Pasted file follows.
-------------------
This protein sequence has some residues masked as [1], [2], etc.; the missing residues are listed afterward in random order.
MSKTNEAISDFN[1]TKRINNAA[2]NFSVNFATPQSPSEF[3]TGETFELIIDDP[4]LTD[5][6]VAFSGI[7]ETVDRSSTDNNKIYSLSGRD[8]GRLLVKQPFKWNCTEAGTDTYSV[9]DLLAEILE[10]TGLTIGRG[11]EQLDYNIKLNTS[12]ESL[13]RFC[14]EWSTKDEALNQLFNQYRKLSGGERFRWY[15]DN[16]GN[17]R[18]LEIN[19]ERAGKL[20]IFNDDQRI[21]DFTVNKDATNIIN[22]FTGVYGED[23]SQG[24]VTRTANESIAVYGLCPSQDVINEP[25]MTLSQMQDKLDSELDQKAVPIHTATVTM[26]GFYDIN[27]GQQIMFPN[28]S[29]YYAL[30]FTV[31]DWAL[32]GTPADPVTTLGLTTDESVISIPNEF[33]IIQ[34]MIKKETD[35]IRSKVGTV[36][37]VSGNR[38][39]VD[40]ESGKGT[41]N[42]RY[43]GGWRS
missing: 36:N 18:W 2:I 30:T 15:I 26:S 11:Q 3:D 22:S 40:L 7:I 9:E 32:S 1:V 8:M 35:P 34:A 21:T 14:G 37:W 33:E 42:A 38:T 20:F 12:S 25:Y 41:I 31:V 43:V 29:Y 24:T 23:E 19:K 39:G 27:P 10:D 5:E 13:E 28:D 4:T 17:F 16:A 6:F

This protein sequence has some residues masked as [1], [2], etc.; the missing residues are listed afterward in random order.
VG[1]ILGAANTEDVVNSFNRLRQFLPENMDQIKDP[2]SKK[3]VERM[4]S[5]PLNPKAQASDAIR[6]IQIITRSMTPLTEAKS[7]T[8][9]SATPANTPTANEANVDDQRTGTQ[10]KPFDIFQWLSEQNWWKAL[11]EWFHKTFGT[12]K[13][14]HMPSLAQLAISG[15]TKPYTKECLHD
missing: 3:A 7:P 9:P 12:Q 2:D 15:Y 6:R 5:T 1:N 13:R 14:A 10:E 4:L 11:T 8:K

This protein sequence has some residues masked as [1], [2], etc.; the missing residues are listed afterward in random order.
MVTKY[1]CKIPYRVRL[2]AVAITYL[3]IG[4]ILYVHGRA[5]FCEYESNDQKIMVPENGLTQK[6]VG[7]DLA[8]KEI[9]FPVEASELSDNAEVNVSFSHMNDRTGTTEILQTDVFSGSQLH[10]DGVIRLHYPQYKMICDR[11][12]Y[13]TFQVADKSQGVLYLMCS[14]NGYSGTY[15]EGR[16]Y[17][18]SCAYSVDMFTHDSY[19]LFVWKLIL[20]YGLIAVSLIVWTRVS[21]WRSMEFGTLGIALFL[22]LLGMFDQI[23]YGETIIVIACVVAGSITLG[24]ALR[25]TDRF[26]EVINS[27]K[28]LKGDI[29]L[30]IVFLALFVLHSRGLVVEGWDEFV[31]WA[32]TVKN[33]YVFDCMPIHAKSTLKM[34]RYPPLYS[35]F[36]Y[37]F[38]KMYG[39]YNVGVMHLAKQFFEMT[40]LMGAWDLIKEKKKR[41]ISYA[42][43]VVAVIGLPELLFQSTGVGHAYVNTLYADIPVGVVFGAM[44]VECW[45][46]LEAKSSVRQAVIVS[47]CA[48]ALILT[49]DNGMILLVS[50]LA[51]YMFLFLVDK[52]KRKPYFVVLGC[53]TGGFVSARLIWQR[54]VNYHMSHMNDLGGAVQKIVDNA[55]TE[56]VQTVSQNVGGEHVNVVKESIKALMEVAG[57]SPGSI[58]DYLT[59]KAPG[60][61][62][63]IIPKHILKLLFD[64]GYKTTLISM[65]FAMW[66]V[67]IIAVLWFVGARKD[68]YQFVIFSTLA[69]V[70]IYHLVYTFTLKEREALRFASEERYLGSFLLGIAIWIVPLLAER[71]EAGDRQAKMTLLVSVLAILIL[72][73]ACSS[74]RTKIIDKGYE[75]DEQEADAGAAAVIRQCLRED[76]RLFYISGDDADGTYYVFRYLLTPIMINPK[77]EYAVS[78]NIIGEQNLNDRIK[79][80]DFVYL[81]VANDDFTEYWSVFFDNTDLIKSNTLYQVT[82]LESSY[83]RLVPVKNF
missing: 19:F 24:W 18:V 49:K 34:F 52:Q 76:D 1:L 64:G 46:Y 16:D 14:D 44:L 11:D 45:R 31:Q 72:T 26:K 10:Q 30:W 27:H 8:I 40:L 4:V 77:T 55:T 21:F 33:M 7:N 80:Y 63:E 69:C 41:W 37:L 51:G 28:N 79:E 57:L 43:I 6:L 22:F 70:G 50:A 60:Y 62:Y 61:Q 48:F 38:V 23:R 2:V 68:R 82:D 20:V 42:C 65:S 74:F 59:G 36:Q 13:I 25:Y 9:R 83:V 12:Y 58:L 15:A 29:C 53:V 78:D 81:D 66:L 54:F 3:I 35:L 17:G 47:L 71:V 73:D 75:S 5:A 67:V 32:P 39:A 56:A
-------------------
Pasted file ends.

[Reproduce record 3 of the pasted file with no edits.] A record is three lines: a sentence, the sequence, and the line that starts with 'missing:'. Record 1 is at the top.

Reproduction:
This protein sequence has some residues masked as [1], [2], etc.; the missing residues are listed afterward in random order.
MVTKY[1]CKIPYRVRL[2]AVAITYL[3]IG[4]ILYVHGRA[5]FCEYESNDQKIMVPENGLTQK[6]VG[7]DLA[8]KEI[9]FPVEASELSDNAEVNVSFSHMNDRTGTTEILQTDVFSGSQLH[10]DGVIRLHYPQYKMICDR[11][12]Y[13]TFQVADKSQGVLYLMCS[14]NGYSGTY[15]EGR[16]Y[17][18]SCAYSVDMFTHDSY[19]LFVWKLIL[20]YGLIAVSLIVWTRVS[21]WRSMEFGTLGIALFL[22]LLGMFDQI[23]YGETIIVIACVVAGSITLG[24]ALR[25]TDRF[26]EVINS[27]K[28]LKGDI[29]L[30]IVFLALFVLHSRGLVVEGWDEFV[31]WA[32]TVKN[33]YVFDCMPIHAKSTLKM[34]RYPPLYS[35]F[36]Y[37]F[38]KMYG[39]YNVGVMHLAKQFFEMT[40]LMGAWDLIKEKKKR[41]ISYA[42][43]VVAVIGLPELLFQSTGVGHAYVNTLYADIPVGVVFGAM[44]VECW[45][46]LEAKSSVRQAVIVS[47]CA[48]ALILT[49]DNGMILLVS[50]LA[51]YMFLFLVDK[52]KRKPYFVVLGC[53]TGGFVSARLIWQR[54]VNYHMSHMNDLGGAVQKIVDNA[55]TE[56]VQTVSQNVGGEHVNVVKESIKALMEVAG[57]SPGSI[58]DYLT[59]KAPG[60][61][62][63]IIPKHILKLLFD[64]GYKTTLISM[65]FAMW[66]V[67]IIAVLWFVGARKD[68]YQFVIFSTLA[69]V[70]IYHLVYTFTLKEREALRFASEERYLGSFLLGIAIWIVPLLAER[71]EAGDRQAKMTLLVSVLAILIL[72][73]ACSS[74]RTKIIDKGYE[75]DEQEADAGAAAVIRQCLRED[76]RLFYISGDDADGTYYVFRYLLTPIMINPK[77]EYAVS[78]NIIGEQNLNDRIK[79][80]DFVYL[81]VANDDFTEYWSVFFDNTDLIKSNTLYQVT[82]LESSY[83]RLVPVKNF
missing: 19:F 24:W 18:V 49:K 34:F 52:Q 76:D 1:L 64:G 46:Y 16:D 14:D 44:L 11:D 45:R 31:Q 72:T 26:K 10:Q 30:W 27:H 8:I 40:L 4:V 77:T 55:T 21:F 33:M 7:N 80:Y 63:E 69:C 41:W 37:L 51:G 28:N 79:E 57:L 43:I 6:L 22:F 70:G 50:A 60:Y 62:Y 61:Q 48:F 38:V 23:R 2:V 68:R 82:D 20:V 42:C 65:S 74:F 59:G 36:Q 13:I 25:Y 9:R 83:V 12:Y 58:L 15:A 29:C 53:V 78:D 81:D 66:L 54:F 3:I 35:L 17:G 47:L 71:V 73:D 75:S 5:A 67:V 32:P 39:A 56:A